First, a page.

After the reality of malnourishment that led mothers’ milk to dry up early and brought mothers across the land into the deep grief of watching her child starve and being able to do nothing about it – Jerusalem is promised as a mother who has more than enough for all her children. This is a restoration almost too good to be true, and struck at the core of the trauma experienced by many. The point is made clear: “no longer will babies die when only a few days old” (Isa. 65.20, NLT).
But it is not only Jerusalem that does the work of mothering. In fact, the prophet says that the mothering care of Jerusalemn for her inhabitants is an extension of the mothering care of none other than YHWH. It is YHWH who comforts YHWH’s people in but also through the city of Jerusalem. Maier notes that Isaiah 66.13b provides a double meaning of birusalaim, because the Hebrew preposition can be translated as localization (in) as well as instrumental (by). Thus, “the comfort will be mediated by or through the personified Mother Zion [and] Jerusalem becomes the mediator of divine blessing and salvation. The personified city not only provides a space for communication with God by hosting the temple, but also provides sentiment and atmosphere by her female gender and motherly role.”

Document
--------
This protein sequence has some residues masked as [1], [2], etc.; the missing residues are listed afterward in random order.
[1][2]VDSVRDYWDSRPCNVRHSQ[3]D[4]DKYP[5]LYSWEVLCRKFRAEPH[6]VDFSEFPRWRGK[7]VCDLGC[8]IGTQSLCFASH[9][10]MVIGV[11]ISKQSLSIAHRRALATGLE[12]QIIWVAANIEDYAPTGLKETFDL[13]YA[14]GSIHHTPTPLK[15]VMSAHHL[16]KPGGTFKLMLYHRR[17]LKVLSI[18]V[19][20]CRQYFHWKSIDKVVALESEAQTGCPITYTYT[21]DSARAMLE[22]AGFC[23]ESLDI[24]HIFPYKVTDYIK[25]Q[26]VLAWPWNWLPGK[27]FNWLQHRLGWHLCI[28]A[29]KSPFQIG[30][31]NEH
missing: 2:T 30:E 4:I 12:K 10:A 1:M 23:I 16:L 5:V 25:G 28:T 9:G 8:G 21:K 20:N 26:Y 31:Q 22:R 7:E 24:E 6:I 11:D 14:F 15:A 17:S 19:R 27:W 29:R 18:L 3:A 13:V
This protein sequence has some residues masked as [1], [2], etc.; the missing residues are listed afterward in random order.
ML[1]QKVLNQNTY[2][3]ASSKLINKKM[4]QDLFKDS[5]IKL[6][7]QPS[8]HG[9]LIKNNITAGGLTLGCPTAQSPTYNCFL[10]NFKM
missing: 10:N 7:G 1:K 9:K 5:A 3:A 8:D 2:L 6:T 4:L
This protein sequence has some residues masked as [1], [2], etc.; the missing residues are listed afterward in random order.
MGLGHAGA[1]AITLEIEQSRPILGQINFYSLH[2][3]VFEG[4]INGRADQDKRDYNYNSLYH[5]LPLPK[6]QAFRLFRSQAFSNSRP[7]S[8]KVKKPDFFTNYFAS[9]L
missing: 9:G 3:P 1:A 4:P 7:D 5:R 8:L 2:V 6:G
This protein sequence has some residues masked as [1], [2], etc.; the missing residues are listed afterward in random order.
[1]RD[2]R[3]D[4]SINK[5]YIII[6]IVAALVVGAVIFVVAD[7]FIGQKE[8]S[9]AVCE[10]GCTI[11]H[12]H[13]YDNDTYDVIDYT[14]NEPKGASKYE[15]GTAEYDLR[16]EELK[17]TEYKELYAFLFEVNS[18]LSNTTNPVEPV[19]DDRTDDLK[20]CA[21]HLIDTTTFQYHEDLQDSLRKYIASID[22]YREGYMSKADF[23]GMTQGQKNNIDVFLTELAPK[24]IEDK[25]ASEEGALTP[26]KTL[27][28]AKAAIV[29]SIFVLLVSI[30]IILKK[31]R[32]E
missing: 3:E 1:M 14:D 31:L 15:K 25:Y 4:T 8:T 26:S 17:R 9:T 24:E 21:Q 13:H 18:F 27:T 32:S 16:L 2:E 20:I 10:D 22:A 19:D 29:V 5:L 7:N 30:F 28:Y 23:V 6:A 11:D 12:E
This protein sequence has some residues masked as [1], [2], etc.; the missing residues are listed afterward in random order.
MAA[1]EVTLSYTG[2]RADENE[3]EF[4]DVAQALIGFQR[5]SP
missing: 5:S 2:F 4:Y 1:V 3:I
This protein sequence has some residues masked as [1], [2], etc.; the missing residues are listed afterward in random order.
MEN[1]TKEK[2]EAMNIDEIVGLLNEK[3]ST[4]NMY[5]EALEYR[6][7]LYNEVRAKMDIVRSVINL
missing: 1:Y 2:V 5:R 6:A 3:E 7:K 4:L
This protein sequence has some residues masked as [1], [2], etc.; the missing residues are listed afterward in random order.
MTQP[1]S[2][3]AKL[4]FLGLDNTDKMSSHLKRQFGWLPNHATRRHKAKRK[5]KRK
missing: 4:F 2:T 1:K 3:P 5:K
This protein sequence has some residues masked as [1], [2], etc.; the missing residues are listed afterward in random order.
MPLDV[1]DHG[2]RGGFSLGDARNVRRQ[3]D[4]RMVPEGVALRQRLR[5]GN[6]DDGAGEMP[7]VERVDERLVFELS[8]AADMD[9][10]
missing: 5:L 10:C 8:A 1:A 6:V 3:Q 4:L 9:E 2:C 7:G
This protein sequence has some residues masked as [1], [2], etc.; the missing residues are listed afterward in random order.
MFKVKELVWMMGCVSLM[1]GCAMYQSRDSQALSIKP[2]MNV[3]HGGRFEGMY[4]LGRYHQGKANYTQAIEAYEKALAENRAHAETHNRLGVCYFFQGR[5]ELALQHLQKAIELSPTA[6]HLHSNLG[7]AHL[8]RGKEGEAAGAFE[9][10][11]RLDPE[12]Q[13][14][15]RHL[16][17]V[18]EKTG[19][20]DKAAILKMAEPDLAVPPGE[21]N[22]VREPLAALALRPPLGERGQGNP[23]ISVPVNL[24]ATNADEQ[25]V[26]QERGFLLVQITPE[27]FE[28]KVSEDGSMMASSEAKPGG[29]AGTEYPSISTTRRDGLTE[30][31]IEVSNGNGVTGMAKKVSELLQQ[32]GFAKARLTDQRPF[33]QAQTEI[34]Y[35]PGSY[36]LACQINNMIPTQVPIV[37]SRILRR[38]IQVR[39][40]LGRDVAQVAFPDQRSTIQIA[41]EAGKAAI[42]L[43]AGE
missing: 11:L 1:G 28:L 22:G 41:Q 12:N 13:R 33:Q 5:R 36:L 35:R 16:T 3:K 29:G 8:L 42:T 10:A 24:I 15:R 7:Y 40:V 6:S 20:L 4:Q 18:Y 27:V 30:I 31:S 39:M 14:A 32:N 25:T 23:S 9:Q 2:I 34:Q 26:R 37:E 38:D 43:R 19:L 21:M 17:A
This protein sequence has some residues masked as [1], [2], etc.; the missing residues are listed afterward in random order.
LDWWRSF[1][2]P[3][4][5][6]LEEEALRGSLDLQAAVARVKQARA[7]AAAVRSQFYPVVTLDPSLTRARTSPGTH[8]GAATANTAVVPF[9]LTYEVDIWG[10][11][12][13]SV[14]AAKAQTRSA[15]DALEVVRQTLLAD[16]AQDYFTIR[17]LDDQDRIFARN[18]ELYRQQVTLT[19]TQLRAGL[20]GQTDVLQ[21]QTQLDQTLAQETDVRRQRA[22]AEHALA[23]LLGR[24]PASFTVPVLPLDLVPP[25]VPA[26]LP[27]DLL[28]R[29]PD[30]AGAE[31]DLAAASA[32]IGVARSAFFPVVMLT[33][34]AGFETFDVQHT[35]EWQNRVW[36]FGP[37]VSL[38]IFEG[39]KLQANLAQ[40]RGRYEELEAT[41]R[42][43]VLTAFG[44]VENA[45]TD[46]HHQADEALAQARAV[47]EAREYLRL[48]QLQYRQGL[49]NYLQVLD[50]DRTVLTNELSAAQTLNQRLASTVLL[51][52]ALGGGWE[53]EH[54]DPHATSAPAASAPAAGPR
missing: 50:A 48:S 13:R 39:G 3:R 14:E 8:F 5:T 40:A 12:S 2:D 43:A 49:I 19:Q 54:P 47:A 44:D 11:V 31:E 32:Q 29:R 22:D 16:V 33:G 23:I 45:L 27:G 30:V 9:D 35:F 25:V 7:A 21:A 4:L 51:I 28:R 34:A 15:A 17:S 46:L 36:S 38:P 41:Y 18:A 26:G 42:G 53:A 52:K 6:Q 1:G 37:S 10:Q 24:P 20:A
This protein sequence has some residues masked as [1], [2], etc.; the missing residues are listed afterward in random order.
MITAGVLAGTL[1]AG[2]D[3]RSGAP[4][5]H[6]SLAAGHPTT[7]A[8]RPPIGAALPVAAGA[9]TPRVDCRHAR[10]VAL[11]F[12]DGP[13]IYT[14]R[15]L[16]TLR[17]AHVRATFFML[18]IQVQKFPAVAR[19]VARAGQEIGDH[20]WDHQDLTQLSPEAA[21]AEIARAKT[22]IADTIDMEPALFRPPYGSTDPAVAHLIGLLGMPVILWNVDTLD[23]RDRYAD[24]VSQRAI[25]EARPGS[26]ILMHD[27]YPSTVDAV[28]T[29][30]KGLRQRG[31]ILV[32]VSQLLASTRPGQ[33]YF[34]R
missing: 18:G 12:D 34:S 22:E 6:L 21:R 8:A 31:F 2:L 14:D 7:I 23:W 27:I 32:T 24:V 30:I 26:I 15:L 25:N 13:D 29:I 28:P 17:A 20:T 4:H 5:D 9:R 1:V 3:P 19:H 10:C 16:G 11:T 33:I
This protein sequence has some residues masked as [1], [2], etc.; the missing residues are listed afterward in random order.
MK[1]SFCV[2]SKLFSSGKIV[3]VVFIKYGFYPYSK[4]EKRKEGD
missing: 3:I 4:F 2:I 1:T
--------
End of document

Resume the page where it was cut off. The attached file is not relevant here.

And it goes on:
It is important to note who receives this mothering care of YHWH by and through the mothering care of Jerusalem. It is revealed in the final lines of today’s pericope – “YHWH’s servants” – but these people have been in the forefront of Isaiah’s message throughout this final portion of writing. “Several passages in Third Isaiah describe this group as pious and God-fearing people that separate themselves from people who oppress others and engage in strange cultic rites (Isa. 57.20-21; 66.3-6).” For those following the story closely, these are familiar descriptions. YHWH has been inviting Israel into this place for centuries through the voices of many prophets. This is not a reward for good behavior, or merely the condolences for those who have suffered enough. This is simply what it means for a people to live within the promise echoed throughout the Torah and the prophets: “you will be my people, and I will be your God” (for example, Exodus 6.7; Leviticus 26.12; Jeremiah 30.22; Ezekiel 36.28).
What do we make of these words for our own congregations today, in 2022? While the particulars will be nuanced from one context to another, I’d like to suggest a few possibilities.
First, for those who have experienced great suffering and devastation, there is a beautiful message of hope and restoration. But let us be clear – this kind of restoration is a gift – a Good Mother sharing and empowering a community to give the good gifts of motherhood to one another. It is not something to be demanded, manufactured, or carefully curated by human-led initiatives. The only prerequisite for receiving this gift is acknowledging our need of it. Or in other words – repentance. The nation of Israel’s long period of suffering and devastation was a result of stiff-arming God’s guidance and care, preferring to seek out promises of wealth and power rather than a commitment to God’s provision and God’s justice. But for any and all who are ready to receive the fullness of relationship with YHWH, nothing will be withheld.